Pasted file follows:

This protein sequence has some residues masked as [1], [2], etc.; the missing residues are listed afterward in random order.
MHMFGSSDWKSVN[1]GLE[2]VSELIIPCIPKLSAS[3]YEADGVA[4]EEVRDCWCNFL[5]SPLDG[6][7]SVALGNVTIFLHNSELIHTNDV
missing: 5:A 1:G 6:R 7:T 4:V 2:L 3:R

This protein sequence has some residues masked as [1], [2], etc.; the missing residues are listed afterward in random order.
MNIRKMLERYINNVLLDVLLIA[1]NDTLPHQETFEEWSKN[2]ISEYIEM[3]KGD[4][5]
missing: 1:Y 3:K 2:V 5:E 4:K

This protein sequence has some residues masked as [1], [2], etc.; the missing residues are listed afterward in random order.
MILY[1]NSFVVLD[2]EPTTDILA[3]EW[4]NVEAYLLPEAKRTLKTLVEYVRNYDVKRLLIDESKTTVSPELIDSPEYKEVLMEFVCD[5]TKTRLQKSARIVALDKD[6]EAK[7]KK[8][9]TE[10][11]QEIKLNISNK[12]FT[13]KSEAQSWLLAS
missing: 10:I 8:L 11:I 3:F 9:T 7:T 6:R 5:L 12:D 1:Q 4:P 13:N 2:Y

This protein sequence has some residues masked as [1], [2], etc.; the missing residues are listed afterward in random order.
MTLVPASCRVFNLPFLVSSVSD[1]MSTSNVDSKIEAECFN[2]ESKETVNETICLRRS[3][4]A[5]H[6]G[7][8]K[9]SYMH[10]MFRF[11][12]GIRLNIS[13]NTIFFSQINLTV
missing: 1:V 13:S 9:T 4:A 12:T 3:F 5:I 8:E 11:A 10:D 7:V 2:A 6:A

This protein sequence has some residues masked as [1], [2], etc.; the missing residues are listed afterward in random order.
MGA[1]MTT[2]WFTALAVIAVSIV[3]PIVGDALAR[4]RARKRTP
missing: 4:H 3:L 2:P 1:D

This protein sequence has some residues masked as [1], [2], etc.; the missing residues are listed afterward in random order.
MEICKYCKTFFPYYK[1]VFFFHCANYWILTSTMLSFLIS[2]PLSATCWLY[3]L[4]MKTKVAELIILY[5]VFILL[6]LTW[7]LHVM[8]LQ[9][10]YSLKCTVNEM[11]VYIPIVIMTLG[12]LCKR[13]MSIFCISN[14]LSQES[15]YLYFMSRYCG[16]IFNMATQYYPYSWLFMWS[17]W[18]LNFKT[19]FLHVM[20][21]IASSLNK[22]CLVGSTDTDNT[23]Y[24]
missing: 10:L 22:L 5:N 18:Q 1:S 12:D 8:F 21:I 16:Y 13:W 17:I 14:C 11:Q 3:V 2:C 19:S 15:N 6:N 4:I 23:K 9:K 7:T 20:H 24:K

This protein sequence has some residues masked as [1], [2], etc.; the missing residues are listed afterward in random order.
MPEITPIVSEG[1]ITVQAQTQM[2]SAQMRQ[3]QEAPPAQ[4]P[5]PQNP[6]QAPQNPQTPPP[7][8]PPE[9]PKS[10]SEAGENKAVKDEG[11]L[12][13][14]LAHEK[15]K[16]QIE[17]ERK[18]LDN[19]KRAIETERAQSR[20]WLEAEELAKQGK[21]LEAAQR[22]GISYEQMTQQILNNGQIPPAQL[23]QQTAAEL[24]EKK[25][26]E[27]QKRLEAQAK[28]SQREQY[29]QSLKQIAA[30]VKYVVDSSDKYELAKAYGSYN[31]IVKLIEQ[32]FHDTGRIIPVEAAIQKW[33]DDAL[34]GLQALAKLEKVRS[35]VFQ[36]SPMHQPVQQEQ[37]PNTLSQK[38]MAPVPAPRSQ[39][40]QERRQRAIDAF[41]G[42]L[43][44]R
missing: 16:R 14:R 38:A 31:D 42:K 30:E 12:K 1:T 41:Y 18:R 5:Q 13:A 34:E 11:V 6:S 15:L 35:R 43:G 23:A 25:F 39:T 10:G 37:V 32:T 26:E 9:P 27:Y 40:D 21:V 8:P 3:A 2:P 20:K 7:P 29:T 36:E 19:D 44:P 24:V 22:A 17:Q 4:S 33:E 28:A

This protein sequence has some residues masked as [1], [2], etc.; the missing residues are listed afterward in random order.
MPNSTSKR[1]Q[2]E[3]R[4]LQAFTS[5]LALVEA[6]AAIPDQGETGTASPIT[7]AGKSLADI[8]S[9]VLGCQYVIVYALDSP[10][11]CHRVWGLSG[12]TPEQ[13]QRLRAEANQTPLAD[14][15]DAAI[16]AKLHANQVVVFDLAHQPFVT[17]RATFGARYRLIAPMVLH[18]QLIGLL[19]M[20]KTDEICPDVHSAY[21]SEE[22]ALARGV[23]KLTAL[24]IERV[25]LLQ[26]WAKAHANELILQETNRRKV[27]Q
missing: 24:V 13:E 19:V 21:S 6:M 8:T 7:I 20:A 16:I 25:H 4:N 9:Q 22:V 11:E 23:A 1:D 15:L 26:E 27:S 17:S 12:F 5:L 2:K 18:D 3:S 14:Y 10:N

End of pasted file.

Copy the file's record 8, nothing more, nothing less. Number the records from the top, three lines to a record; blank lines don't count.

This protein sequence has some residues masked as [1], [2], etc.; the missing residues are listed afterward in random order.
MPNSTSKR[1]Q[2]E[3]R[4]LQAFTS[5]LALVEA[6]AAIPDQGETGTASPIT[7]AGKSLADI[8]S[9]VLGCQYVIVYALDSP[10][11]CHRVWGLSG[12]TPEQ[13]QRLRAEANQTPLAD[14][15]DAAI[16]AKLHANQVVVFDLAHQPFVT[17]RATFGARYRLIAPMVLH[18]QLIGLL[19]M[20]KTDEICPDVHSAY[21]SEE[22]ALARGV[23]KLTAL[24]IERV[25]LLQ[26]WAKAHANELILQETNRRKV[27]Q
missing: 24:V 13:E 19:V 21:S 6:M 8:T 7:I 20:A 16:I 25:H 4:N 9:Q 22:V 11:E 23:A 1:D 15:L 26:E 27:S 17:S 12:F 5:L 2:K 18:D 3:S 14:Y 10:N